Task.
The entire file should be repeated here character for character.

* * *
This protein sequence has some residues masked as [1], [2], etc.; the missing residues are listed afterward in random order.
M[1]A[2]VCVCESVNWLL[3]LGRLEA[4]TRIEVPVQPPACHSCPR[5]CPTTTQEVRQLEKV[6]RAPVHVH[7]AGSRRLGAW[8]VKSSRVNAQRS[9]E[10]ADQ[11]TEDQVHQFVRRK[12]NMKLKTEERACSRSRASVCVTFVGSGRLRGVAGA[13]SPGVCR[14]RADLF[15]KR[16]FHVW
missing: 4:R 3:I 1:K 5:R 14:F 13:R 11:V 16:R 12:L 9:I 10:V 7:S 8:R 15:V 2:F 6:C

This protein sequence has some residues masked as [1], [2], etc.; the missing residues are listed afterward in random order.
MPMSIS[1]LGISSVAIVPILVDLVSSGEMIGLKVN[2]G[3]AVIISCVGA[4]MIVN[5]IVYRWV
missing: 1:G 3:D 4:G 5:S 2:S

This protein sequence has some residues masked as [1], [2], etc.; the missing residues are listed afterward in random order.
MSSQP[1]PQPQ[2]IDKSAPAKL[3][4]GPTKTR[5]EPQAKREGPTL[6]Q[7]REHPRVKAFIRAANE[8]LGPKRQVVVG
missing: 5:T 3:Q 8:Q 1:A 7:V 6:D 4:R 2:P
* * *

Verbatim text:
This protein sequence has some residues masked as [1], [2], etc.; the missing residues are listed afterward in random order.
M[1]A[2]VCVCESVNWLL[3]LGRLEA[4]TRIEVPVQPPACHSCPR[5]CPTTTQEVRQLEKV[6]RAPVHVH[7]AGSRRLGAW[8]VKSSRVNAQRS[9]E[10]ADQ[11]TEDQVHQFVRRK[12]NMKLKTEERACSRSRASVCVTFVGSGRLRGVAGA[13]SPGVCR[14]RADLF[15]KR[16]FHVW
missing: 4:R 3:I 1:K 5:R 14:F 13:R 11:V 16:R 12:L 9:I 10:V 7:S 8:R 15:V 2:F 6:C

This protein sequence has some residues masked as [1], [2], etc.; the missing residues are listed afterward in random order.
MPMSIS[1]LGISSVAIVPILVDLVSSGEMIGLKVN[2]G[3]AVIISCVGA[4]MIVN[5]IVYRWV
missing: 1:G 3:D 4:G 5:S 2:S

This protein sequence has some residues masked as [1], [2], etc.; the missing residues are listed afterward in random order.
MSSQP[1]PQPQ[2]IDKSAPAKL[3][4]GPTKTR[5]EPQAKREGPTL[6]Q[7]REHPRVKAFIRAANE[8]LGPKRQVVVG
missing: 5:T 3:Q 8:Q 1:A 7:V 6:D 4:R 2:P